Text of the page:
Friday, December 24, 2010

Christmas Eve Memories


As I stated in my last post, Christmas Eve has always been very special.  Perhaps it has been even more special than Christmas Day itself.

My dad and my Uncle Frank owned a very small grocery store in South River, New Jersey.  It went by the name of Frank and Al's Market.  It was so small that it had only two aisles.  But it was known throughout the surrounding communities for the Polish provisions and specialties that my dad and uncle carried.  At Christmas and Easter the store was crowded; but even more so at Christmas time.  My dad and uncle produced fresh Polish kielbasa throughout the year; but the holidays were even more special.  It was not uncommon for my dad and his brother to make between 1,000 - 2,000 pounds of the tasty sausage during Christmas time.  I remember spending time at the store, stocking shelves, only to see people come as far away as Virginia just for some of Frank and Al's fresh Polska kielbasa.  In addition to the kielbasa, there were Polish cakes, candies and other specialties, such as fresh herring in cream sauce that was always popular.  It was a busy but special time of the year.

The store closed early on Christmas Eve; and when I was very young, we would head over to my grandmother's house - Babcie's house for Christmas Eve dinner - Wigilia.   All my aunts, uncles and cousins would be there; and there would be the traditional dinner of fish, pierogies and other good foods.  The Wigilia was always meatless. They had their Christmas Tree on their front porch, which was enclosed and I always marveled at the hand blown glass ornaments that I was not allowed to touch!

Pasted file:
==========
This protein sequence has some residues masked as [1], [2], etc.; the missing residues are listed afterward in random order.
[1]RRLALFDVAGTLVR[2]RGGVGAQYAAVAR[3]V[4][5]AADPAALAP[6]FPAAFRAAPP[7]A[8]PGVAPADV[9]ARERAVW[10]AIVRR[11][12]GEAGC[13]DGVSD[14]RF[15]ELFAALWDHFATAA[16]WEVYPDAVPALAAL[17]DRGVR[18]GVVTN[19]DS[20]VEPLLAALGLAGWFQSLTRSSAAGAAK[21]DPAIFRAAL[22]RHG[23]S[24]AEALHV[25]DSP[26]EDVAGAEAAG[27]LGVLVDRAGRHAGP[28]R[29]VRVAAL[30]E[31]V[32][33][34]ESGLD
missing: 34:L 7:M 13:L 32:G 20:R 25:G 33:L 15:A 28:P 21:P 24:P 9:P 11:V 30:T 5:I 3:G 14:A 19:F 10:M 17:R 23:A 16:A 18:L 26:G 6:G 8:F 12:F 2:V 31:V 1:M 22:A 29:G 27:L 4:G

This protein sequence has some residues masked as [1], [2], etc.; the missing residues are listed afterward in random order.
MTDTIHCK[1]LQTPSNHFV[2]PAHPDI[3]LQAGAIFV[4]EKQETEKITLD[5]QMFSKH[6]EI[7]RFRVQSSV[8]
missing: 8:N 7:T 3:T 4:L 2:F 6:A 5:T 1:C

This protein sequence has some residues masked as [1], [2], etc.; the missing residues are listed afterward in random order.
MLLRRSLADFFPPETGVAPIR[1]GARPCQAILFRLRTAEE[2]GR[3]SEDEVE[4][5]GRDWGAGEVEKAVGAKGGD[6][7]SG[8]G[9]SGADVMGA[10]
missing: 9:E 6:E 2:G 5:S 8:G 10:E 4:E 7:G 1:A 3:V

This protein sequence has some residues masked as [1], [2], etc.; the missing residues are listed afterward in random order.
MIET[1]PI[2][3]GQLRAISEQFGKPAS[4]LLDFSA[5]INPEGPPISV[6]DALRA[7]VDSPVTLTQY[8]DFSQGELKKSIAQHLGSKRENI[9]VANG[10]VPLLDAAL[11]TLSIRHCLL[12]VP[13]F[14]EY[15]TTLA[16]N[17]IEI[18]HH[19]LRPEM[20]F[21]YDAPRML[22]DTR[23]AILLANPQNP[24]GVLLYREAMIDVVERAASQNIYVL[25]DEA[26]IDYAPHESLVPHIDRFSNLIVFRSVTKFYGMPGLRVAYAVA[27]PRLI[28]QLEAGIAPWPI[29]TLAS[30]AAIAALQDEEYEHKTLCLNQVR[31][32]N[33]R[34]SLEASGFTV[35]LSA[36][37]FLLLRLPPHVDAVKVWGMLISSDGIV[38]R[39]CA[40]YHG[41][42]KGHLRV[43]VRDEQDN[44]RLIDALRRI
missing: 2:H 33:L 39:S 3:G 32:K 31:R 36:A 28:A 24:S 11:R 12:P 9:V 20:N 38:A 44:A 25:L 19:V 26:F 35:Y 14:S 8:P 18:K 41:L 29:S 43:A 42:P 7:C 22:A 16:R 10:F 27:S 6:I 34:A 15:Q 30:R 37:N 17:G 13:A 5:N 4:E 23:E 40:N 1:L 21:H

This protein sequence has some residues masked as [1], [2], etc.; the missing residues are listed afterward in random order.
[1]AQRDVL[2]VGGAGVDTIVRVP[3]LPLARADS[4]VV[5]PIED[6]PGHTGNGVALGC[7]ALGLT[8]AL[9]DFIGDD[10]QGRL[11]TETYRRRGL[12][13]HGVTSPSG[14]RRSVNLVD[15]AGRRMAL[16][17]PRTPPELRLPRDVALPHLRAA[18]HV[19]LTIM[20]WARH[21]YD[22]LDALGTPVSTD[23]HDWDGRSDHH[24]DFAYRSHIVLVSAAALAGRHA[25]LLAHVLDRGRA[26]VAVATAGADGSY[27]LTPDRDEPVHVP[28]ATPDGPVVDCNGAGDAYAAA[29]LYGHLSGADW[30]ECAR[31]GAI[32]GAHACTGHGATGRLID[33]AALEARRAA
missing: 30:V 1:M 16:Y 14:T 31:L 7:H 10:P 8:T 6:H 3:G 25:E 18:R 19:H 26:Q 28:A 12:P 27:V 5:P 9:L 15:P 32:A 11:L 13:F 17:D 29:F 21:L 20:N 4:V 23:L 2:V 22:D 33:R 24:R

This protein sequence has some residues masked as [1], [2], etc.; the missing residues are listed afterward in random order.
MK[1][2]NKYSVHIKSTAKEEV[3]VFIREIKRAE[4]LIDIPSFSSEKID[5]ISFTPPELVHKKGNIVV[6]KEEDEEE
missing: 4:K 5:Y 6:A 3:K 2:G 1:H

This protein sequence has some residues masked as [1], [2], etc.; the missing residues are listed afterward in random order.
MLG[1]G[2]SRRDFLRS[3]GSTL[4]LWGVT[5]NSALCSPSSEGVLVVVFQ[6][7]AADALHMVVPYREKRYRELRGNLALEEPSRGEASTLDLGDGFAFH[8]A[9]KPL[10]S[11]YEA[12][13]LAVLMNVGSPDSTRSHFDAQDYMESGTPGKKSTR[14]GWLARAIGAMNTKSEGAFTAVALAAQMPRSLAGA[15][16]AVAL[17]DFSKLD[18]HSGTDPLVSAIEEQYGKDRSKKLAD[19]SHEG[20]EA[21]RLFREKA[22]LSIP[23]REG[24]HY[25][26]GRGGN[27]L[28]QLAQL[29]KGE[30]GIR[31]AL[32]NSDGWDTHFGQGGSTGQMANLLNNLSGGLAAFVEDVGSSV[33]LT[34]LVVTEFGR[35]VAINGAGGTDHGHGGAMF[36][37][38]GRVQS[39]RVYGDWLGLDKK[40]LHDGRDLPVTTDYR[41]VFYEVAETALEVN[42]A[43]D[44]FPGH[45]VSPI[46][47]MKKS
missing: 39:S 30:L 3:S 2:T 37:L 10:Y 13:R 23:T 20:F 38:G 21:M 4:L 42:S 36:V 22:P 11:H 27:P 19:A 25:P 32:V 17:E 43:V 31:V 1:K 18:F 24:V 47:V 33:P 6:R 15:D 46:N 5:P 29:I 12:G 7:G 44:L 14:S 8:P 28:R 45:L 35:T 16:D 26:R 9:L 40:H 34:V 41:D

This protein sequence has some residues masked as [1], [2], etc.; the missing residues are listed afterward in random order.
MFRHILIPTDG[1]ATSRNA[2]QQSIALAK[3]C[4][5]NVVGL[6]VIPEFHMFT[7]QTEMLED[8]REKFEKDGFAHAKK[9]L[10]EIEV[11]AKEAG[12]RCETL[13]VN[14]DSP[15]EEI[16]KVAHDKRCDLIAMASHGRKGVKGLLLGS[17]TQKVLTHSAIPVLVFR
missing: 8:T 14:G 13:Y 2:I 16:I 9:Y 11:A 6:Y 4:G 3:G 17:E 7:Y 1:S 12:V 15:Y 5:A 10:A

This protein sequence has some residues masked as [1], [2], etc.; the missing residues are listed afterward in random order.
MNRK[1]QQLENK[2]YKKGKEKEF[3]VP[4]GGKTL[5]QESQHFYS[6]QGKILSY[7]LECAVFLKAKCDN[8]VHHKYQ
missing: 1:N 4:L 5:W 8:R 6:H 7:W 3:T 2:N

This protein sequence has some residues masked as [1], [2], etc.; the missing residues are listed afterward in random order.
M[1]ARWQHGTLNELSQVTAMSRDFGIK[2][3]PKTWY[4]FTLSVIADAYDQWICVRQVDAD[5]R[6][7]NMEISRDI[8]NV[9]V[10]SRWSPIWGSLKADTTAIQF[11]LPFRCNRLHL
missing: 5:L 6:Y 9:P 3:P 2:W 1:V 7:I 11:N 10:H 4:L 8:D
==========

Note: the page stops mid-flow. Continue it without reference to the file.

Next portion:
After dinner wound down, my family would return back home to find that Santa had already been to our house!  There were presents under the tree; and I never did figure out how Santa got them into our house without the benefit of the traditional fireplace entry - we had steam heat!

Mass was either attended at Midnight or early on the morning of Christmas Day.  We attended an ethnic Polish parish, St Mary of Ostrobrama in South River.  In fact, that's where I spent my elementary school years, being tutored by Polish nuns.  The Masses at Christmas were so crowded that if you didn't get there early, it was standing room only.  There were even a few times that the Church was so crowded that a person or two would pass out from the heat generated by all the bodies.

Christmas Day itself was a bit anti-climactic.  My mom's sister, my Aunt Irene lived next door to us and we would alternate between our two houses each year for Christmas dinner.  The day itself was quiet with my sister and I playing with the things we got from Santa.  Occasionally, an aunt, uncle and cousins would come for a visit towards the evening.

We always had the following week off from school, like kids do now.  And we always looked forward to going back to find out what Santa had left at their houses.

Living in New Jersey, there weren't many white Christmases; but they all were special in their own way.

From the W2LJ household to yours, we extend our best and warmest wishes for a Merry and Blessed Christmas to all of you!

Wesolych Swiat !!!!!

72 de Larry W2LJ
QRP - When you care to send the very least!

2 comments:

Peter said...

I just had a trip to Krakow, Poland, which was frosted in snow, it was beautiful, and I ate all of the foods you mentioned with great gusto. Delicious, and none of them diet food. Merry Christmas!

Paul Smith N0NBD said...

Merry Christmas to you and your family and thanks for sharing a neet story. Have a good New Year de Paul
N0NBD